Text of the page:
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What homecooked meals are best to bring to Jewish home during Shiva (period of mourning)?

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purplepamera Oct 12, 2011 11:17 AM

I'm looking for some ideas for a kosher meal to bring to my friend's parent's house. They practice Conservative Judaism if that is relevant. Any threads I've searched have recommended bringing store-bought food but I'd rather bring something homemade. Preferably something pareve (no meat/dairy) that isn't too acidic (my friend has a condition, no tomatoes/oj). My first idea was a Spanish Tortilla, but I feel like there has to be something more traditional/flavorful.

  1. t
    travelerjjm Oct 12, 2011 11:22 AM

    Please check with a good friend of theirs. A conservative friend of mine does not want anyone bringing homemade food for religious occasions unless they maintain a true Kosher kitchen. That is why so many recommend store-bought foods.

    1 Reply
    1. re: travelerjjm
      f
      ferret Oct 12, 2011 11:47 AM

      Ditto that. Even if the parents don't strictly observe dietary laws there may be other family members who do, so they may have a desire to maintain consistency. Store-bought is rarely an insult in such cases.

    2. Jay F Oct 12, 2011 01:45 PM

      Here are some Kosher restaurants you could order from down the shore: http://jerseyshore.metromix.com/facet...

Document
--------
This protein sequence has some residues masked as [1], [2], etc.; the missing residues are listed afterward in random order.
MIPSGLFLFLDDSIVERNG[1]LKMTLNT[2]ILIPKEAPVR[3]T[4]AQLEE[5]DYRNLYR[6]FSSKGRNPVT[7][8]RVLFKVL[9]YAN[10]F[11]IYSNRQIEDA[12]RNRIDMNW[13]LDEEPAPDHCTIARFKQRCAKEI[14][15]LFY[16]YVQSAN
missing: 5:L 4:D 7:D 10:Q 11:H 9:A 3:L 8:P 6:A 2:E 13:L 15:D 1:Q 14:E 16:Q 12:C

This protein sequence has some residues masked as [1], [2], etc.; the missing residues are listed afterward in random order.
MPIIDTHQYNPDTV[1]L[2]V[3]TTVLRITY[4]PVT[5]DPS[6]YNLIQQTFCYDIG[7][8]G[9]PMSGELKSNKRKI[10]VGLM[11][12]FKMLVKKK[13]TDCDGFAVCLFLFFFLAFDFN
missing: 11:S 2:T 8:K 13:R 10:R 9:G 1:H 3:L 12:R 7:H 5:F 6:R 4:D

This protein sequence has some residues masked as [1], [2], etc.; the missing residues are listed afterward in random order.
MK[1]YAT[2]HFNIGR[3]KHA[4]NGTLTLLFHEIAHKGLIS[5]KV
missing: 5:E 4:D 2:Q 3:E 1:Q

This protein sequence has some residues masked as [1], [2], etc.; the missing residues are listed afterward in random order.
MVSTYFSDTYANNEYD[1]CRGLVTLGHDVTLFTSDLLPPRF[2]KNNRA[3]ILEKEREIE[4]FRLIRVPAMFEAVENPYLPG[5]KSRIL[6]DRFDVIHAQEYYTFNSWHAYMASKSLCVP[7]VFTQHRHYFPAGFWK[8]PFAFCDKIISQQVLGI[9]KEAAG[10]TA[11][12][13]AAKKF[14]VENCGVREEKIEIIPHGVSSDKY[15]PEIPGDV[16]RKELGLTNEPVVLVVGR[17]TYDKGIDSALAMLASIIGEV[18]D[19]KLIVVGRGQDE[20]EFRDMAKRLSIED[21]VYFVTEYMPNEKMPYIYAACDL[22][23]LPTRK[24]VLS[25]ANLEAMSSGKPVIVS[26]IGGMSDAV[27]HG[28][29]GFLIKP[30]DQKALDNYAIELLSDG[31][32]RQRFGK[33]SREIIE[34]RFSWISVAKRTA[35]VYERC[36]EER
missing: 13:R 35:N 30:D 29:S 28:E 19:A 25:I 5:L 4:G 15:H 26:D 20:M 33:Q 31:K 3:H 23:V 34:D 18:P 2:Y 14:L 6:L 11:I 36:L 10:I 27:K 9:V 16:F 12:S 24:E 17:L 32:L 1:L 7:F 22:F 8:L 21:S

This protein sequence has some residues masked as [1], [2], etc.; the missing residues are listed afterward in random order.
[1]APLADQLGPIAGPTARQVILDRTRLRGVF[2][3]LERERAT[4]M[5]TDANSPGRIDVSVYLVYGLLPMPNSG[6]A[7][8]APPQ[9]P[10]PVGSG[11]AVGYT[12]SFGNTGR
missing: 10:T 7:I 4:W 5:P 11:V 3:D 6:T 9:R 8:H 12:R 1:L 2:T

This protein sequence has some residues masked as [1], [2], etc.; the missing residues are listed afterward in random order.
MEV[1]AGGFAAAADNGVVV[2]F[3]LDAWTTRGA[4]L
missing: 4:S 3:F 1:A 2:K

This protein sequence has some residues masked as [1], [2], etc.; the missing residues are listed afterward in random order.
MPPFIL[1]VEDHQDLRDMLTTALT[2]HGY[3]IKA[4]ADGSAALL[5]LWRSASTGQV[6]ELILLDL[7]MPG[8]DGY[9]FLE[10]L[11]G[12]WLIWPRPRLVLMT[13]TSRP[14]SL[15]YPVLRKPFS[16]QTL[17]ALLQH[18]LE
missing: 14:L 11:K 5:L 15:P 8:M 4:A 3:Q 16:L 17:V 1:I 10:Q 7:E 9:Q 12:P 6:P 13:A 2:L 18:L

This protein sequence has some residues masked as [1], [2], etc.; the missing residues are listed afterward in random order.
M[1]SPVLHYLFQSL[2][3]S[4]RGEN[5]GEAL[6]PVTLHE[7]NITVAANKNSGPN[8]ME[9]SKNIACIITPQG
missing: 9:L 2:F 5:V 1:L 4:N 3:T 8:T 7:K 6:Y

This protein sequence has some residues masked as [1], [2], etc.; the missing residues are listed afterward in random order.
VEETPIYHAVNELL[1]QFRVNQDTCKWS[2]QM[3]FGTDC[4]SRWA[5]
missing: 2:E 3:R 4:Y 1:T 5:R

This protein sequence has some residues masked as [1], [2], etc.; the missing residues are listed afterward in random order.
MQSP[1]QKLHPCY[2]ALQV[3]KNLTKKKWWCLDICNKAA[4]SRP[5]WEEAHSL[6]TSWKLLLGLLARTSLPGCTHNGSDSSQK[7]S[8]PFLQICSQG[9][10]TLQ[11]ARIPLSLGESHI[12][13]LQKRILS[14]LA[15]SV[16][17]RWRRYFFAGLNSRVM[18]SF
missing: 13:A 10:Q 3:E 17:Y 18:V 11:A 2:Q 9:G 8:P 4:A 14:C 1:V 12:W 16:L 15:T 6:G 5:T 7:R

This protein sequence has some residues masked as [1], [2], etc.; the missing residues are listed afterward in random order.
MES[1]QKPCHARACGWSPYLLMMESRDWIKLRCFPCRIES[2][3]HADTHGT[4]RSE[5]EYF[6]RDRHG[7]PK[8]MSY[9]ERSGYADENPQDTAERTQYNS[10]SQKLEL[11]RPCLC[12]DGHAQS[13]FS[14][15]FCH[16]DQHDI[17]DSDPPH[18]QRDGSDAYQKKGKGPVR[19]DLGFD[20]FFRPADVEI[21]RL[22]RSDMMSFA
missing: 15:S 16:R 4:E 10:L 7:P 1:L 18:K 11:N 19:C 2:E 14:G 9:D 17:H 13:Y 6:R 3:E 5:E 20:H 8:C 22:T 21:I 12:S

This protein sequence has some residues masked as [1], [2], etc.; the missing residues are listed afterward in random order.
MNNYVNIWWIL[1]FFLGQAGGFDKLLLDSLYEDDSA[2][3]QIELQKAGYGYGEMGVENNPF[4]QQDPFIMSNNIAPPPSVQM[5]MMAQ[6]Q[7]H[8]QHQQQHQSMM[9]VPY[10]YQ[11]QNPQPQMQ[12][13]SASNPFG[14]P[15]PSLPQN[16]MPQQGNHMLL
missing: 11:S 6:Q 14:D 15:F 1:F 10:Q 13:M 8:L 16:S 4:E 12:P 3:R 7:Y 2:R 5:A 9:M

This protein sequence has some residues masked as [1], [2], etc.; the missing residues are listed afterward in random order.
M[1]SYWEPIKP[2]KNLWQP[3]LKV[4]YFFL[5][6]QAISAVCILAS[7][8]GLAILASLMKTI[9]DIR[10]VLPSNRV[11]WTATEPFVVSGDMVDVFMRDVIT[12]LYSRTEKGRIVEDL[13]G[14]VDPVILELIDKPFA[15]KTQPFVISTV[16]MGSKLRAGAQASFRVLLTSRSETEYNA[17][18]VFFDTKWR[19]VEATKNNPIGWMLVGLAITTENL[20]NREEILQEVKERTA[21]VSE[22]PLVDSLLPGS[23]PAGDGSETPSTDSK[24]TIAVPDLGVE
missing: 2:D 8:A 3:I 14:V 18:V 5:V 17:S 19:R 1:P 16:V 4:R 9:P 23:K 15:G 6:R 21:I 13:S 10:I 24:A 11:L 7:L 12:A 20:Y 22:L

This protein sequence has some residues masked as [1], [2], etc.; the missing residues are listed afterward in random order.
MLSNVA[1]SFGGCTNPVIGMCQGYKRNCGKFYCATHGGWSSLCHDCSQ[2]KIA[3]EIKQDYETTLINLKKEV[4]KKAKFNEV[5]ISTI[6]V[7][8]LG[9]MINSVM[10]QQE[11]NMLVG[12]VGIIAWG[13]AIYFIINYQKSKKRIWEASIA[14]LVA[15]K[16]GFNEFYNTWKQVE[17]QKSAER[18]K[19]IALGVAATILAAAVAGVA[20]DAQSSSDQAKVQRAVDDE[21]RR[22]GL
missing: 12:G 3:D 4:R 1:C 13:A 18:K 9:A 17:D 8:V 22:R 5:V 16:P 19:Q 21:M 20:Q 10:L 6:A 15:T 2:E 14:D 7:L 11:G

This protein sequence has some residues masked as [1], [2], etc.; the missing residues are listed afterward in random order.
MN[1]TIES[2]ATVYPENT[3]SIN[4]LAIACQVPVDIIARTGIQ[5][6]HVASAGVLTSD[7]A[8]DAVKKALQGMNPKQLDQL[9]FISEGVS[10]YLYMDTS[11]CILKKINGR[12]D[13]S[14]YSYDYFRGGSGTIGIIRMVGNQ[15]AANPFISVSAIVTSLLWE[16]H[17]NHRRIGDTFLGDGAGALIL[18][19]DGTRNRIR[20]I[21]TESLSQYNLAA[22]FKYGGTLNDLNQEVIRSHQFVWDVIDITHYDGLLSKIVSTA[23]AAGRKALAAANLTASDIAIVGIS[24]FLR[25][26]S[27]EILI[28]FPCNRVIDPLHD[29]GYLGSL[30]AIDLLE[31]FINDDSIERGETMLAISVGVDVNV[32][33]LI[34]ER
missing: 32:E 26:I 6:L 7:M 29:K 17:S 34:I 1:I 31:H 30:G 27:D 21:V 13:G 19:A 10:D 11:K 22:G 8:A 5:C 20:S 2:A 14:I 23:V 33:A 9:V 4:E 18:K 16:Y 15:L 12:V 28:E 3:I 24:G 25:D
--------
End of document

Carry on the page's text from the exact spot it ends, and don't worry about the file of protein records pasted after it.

Google "kosher central new jersey". There's quite a bit to choose from.

      1. herby Oct 12, 2011 04:42 PM

        If you go kosher deli route, think finger food", something that could be picked up with a napkin - small potato knishes for example. You could bring a nice fruit plate arranged on a disposal platter/tray.

        1. s
          smilingal Oct 12, 2011 06:46 PM

          Ditto to all the above - although I can understand your desire to put some love and effort into your preparation - if they are "kosher" then making something in a non-kosher kitchen would not be appreciated by them. Of course, if you can find out if Kosher matters at all - and if it doesn't - for not all Jewish families are kosher - then you can cook or bake to your heart's content!
          I am sure, just by your presence, and your desire to comfort them, you will be appreciated greatly.

          1. c
            cappucino Oct 16, 2011 06:22 AM

            I am sorry for your friend's loss. I agree with the posters above, but I would also like to recommend a food style. The Shiva week is very hectic and emotionally draining. Often, those who are sitting Shiva have very little time to eat their meals in between the visits of friends and relatives. I have found that soup is greatly appreciated as it is a filling snack to help fill the belly when time is short. Also, sometimes the mourners do not have the same interest in food as they normally do so soup can nourish without being overwhelming. Fresh bread and spreads are also appreciated. I agree about fruit platters. Bagels and lox/tuna platters are also often found at Shivas.

            2 Replies
            1. re: cappucino
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              zsero Oct 16, 2011 09:34 AM